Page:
A controversial construction safety bill that’s been stalled in the New York City Council for months will be reintroduced, but an affordable housing group is hoping to kill it once and for all.
The New York State Association for Affordable Housing, or NYSAFAH sent a letter Tuesday opposing Int. 1447-A to all the City Council members. The bill would create new site safety training requirements for all construction workers in the city and ramp up safety enforcement, but NYSAFAH argues the requirements are too onerous.
In the letter, NYSAFAH President and CEO Jolie Milstein says the “bill’s arbitrary 59-hour training requirement … would make it virtually impossible to maintain a pipeline of construction jobs that are accessible to local residents, especially those in low-income communities of color.” Milstein also writes that the bill could hurt MWBE contractors, which are often smaller companies that may find extensive safety training to be a burden.
NYSAFAH is going up against the vast majority of the council.The bill, sponsored by Housing and Buildings Committee Chairman Jumaane Williams, has been co-sponsored by 47 of the 51 council members. When the bill was first introduced in January, it included a requirement for apprenticeship programs on major buildings, but the new bill, expected to be introduced ahead of the Aug. 9 City Council meeting, no longer has that requirement.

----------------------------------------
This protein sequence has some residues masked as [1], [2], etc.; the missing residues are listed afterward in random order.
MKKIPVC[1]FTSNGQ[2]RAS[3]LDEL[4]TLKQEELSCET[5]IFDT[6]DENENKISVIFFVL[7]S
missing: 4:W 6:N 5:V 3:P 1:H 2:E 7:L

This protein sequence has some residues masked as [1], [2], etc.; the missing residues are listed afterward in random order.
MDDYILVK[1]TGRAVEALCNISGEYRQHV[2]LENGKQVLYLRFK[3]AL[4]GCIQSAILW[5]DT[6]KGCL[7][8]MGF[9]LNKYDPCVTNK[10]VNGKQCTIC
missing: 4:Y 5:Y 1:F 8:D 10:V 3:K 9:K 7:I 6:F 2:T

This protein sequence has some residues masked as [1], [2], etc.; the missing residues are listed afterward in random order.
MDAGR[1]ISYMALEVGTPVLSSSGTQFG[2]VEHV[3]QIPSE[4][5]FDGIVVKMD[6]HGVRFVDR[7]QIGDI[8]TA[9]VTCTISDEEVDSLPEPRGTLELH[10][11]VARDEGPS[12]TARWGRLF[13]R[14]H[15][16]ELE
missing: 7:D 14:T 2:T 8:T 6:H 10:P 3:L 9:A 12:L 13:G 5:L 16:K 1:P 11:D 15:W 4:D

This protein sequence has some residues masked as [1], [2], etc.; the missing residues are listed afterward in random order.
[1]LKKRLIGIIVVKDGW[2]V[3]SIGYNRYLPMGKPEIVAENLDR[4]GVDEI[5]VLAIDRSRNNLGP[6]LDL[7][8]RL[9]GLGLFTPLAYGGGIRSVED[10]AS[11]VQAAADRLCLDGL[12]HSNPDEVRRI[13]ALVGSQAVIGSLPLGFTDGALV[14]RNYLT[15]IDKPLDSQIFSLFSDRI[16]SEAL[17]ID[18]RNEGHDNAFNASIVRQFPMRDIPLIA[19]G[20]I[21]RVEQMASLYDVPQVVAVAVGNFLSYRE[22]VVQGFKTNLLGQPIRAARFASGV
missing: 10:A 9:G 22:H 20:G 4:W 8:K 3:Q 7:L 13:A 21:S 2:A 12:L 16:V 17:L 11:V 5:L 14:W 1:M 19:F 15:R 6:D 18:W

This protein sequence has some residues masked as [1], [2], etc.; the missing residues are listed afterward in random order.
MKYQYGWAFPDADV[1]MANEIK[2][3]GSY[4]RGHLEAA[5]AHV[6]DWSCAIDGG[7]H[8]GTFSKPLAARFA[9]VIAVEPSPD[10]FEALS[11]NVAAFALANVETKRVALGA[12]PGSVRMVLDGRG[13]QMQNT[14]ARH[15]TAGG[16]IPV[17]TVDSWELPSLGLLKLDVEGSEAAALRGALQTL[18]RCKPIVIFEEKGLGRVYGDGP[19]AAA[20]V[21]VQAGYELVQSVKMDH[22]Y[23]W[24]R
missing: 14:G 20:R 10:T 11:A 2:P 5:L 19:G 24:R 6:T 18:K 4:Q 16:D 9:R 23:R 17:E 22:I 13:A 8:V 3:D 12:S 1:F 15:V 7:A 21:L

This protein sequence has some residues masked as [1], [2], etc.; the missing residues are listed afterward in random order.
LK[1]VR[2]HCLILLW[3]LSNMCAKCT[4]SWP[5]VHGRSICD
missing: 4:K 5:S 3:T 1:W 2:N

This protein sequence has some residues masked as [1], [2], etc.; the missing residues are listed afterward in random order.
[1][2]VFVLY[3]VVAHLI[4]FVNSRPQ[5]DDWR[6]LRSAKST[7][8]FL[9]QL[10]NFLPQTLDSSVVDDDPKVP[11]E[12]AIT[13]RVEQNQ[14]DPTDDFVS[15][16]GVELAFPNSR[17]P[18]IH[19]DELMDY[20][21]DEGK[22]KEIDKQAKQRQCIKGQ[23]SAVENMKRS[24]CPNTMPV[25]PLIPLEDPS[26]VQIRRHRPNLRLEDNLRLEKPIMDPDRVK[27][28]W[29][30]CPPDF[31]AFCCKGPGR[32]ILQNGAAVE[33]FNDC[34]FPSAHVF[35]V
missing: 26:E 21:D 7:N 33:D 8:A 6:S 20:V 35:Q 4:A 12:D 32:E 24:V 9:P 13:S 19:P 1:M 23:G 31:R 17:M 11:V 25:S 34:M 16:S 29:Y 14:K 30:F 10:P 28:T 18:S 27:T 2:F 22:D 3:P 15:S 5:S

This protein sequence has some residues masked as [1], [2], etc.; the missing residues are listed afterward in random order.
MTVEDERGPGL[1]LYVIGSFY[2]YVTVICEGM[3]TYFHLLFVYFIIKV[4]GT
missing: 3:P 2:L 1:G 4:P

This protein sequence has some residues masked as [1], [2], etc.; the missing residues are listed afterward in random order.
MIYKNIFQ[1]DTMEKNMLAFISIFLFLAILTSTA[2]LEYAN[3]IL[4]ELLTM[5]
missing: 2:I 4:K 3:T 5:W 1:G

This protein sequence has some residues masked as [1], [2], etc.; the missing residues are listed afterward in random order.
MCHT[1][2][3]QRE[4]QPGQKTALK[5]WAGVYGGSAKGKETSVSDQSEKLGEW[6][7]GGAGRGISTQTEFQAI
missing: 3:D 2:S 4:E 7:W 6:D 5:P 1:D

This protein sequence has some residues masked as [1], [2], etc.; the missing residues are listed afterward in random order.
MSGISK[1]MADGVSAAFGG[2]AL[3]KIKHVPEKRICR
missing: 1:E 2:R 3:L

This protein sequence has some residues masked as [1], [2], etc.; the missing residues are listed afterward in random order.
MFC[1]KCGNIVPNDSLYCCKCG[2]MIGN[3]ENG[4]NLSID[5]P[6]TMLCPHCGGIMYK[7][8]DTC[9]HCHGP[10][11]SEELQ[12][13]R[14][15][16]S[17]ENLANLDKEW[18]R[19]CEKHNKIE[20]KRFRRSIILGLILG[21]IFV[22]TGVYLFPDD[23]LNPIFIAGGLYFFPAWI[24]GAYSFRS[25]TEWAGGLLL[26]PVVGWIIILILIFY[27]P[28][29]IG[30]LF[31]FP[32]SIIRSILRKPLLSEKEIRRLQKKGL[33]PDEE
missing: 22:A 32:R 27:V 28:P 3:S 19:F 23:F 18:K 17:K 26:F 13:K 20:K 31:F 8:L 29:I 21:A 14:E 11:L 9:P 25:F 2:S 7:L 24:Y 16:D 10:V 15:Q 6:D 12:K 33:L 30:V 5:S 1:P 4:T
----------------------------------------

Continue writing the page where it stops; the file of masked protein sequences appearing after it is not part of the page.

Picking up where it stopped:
Below is the letter in full.
Dear COUNCIL MEMBER,
On behalf of NYSAFAH’s nearly 400 members, I am writing to express our strong and unified opposition to Intro. 1447-A, which would undo the progress of a decade’s worth of public and private sector efforts to increase local hiring and encourage MWBE participation in development projects. We urge you to immediately withdraw the current draft of this bill and engage in a good-faith discussion about bolstering construction safety without damaging much-needed local hiring initiatives and industry diversity.
We are committed to working with the City Council to increase construction safety and make sure workers are protected and properly trained. It must remain our priority to ensure that construction workers go home safely to their families each day. NYSAFAH has always made this clear in our conversations with Council members and staff, and we have made several proposals regarding construction safety, all of which we would be happy to discuss further.
However, the current draft of Intro. 1447-A would not fully address safety concerns and would instead create massive obstacles to local hiring in the communities served by our members and their contractors. Specifically, the bill’s arbitrary 59-hour training requirement – much of which has nothing to do with safety – would make it virtually impossible to maintain a pipeline of construction jobs that are accessible to local residents, especially those in low-income communities of color.
Additionally, the costly burden of this unnecessary 59-hour requirement would make it much harder for MWBE contractors to compete in an industry that already has a high barrier to entry due to strict regulations. As you know, MWBE contractors are often small, emerging enterprises, leaving them at a clear and unfair disadvantage when costs of training a single employee spike into the thousands of dollars – a byproduct of this bill.
The Council has tackled big, complex issues before and there is no reason why we cannot work together on a proposal that comprehensively addresses construction safety while also protecting local hiring and MWBE participation. The current Intro. 1447-A fails to accomplish this goal and we stand ready to discuss alternatives that will better serve all construction workers and business owners, regardless of their background or affiliation.
President and CEO
New York State Association for Affordable Housing (NYSAFAH)